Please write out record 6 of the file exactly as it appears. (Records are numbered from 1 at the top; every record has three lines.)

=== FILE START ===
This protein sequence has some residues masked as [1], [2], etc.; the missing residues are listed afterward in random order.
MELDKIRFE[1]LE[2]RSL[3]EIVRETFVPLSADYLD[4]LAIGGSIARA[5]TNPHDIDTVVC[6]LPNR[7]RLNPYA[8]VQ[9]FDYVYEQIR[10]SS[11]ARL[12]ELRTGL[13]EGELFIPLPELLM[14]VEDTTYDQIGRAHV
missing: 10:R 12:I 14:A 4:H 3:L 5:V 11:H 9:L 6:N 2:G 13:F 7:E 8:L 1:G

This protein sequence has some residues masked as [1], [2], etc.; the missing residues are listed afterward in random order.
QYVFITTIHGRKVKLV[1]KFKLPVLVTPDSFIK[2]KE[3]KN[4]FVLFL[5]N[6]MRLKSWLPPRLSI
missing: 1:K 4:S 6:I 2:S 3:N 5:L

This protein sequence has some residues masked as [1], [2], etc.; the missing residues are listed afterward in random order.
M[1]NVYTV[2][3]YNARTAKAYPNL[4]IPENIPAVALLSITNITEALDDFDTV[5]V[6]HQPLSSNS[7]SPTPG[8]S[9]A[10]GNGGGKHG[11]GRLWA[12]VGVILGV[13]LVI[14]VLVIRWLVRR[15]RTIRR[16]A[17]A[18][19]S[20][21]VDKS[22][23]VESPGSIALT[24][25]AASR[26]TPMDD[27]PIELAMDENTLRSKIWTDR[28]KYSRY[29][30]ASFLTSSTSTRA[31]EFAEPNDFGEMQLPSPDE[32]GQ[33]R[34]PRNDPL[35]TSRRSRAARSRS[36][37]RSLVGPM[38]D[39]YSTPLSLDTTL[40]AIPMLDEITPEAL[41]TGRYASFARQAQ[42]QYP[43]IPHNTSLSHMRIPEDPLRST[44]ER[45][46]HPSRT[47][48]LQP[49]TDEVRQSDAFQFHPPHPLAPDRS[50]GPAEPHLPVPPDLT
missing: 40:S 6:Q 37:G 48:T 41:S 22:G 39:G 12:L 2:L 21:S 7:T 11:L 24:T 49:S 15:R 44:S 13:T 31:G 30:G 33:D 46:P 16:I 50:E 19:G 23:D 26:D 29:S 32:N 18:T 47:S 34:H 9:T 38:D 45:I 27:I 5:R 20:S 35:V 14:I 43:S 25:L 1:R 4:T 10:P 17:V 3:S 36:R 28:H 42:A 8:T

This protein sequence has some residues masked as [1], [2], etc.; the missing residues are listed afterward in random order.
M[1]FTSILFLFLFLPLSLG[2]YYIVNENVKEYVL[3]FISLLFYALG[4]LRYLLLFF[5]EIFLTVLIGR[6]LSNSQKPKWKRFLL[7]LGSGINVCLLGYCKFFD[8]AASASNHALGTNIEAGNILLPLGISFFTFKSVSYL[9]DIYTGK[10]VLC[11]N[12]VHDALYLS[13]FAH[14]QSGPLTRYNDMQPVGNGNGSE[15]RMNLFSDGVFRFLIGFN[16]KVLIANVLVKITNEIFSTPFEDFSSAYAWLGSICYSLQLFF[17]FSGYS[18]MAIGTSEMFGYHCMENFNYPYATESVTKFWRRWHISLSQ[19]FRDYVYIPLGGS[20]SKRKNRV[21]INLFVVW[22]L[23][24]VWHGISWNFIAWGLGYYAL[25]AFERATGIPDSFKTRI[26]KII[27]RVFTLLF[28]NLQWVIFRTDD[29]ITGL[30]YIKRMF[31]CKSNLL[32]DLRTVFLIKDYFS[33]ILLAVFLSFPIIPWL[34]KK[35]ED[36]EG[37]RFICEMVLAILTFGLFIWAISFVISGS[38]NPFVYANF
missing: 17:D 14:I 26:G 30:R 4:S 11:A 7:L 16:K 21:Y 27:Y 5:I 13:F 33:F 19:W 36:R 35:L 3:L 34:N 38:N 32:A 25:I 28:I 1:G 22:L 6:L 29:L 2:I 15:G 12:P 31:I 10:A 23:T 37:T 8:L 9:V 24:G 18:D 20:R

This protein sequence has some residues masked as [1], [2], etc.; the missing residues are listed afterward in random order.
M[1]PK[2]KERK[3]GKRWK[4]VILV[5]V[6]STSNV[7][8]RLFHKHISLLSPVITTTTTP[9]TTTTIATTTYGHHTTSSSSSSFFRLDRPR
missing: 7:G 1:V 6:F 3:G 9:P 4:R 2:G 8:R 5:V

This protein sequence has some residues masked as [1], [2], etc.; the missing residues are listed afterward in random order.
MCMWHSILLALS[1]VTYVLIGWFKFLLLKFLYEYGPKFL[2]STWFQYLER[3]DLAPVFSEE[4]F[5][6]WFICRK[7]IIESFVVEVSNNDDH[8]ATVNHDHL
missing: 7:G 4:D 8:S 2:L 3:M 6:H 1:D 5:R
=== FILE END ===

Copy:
This protein sequence has some residues masked as [1], [2], etc.; the missing residues are listed afterward in random order.
MCMWHSILLALS[1]VTYVLIGWFKFLLLKFLYEYGPKFL[2]STWFQYLER[3]DLAPVFSEE[4]F[5][6]WFICRK[7]IIESFVVEVSNNDDH[8]ATVNHDHL
missing: 7:G 4:D 8:S 2:L 3:M 6:H 1:D 5:R